Neither will China add 500 million people to its middle class between 2011 and 2021, as the rosy forecast by the Brookings Institution’s Homi Kharas has it. Indeed, considering the continuing super-low urban fertility rate, that figure sounds like an urban legend in the making.
Hence that familiar narrative of rural migrants going to the city, getting a higher-paid job, moving up and eventually joining the middle class – in short, the magic of urbanisation leading to prosperity – cannot be readily applied to China under its present hukou system.
Furthermore, the new generation of migrants is more educated than their parents and more aware of their rights. Some are demanding greater equality, and this is contributing to widespread social unrest, which cannot be ignored.
To fulfil its urban dream, China will need to fully undo its discriminatory hukou system, beyond recent reforms.
Of course, the system cannot be dismantled overnight. Instead, it should be phased out over, say, 15 years, steadily transforming a sizeable group of migrants every year into the next wave of urban citizens and consumers, boosting domestic consumption and alleviating social instability.
Such a plan would mean converting about 15 million migrants to urban hukou residents every year. For that to happen, deeper hukou reform will be needed in the largest 40 cities, including Beijing, Shanghai and Shenzhen, where most migrants congregate.
Some groups should be prioritised: college graduates first; then skilled migrant labourers with regular employment; and, finally, unskilled workers. China badly needs more educated and skilled workers to help move manufacturing up the value chain. Employers also need them to operate more sophisticated machinery in that upgrade. College-educated and skilled workers make more money, so can help fund social services where they live.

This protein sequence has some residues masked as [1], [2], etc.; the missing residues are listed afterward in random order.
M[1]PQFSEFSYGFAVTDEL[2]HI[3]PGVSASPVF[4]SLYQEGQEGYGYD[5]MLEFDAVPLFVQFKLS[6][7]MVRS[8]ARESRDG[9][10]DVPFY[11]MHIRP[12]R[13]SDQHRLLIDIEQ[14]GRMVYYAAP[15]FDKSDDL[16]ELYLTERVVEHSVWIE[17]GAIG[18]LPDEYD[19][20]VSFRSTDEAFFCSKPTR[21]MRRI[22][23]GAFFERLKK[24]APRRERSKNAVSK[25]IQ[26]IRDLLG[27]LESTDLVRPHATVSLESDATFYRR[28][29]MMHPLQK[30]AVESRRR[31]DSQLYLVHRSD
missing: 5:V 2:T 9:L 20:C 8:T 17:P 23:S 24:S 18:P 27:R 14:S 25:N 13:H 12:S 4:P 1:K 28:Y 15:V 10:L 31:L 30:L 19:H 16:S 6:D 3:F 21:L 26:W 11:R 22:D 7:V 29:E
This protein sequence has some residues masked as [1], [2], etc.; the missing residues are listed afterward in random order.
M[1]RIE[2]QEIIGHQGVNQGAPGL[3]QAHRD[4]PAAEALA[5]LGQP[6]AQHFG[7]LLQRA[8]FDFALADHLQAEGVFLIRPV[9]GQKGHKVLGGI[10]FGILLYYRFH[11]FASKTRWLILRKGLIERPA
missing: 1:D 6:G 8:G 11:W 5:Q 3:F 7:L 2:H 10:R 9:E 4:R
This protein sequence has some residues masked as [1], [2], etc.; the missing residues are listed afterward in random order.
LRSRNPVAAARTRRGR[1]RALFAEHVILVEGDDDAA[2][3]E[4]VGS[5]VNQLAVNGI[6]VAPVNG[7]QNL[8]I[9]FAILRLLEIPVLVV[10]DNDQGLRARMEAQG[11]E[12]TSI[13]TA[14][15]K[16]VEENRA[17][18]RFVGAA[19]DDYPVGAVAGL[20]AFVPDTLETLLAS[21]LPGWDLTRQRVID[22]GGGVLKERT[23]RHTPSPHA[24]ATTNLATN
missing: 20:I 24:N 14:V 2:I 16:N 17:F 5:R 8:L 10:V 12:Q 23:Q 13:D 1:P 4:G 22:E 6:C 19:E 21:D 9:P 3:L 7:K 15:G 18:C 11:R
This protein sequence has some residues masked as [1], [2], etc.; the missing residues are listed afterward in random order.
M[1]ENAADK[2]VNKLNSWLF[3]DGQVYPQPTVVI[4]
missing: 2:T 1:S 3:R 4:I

Offering migrant workers local residency will help them settle in the city and become more productive. The equal opportunity bestowed by residency rights will enable them to move up socially and economically.
The central government must take the lead on this issue. Serious hukou reform will inevitably involve inter-regional fiscal, population and administrative issues that require its commitment and co-ordination. Local governments cannot be left to try piecemeal and, at times, distorted hukou reform in their own jurisdictions.
China’s economic growth in the past three decades has been achieved through a skewed and short-sighted model that has also brought serious social and economic problems. It has come to a point when moving forward requires an overhaul of the hukou system to allow migrants to become full urban citizens and participate in the prosperity. That’s what is urgently needed to unleash that magical power of urbanisation, and it has to be done right.
Kam Wing Chan is Professor of Geography at the University of Washington. His research focuses on China’s urbanisation and the hukou system. An earlier version appeared in The South China Morning Post on January 19, 2013.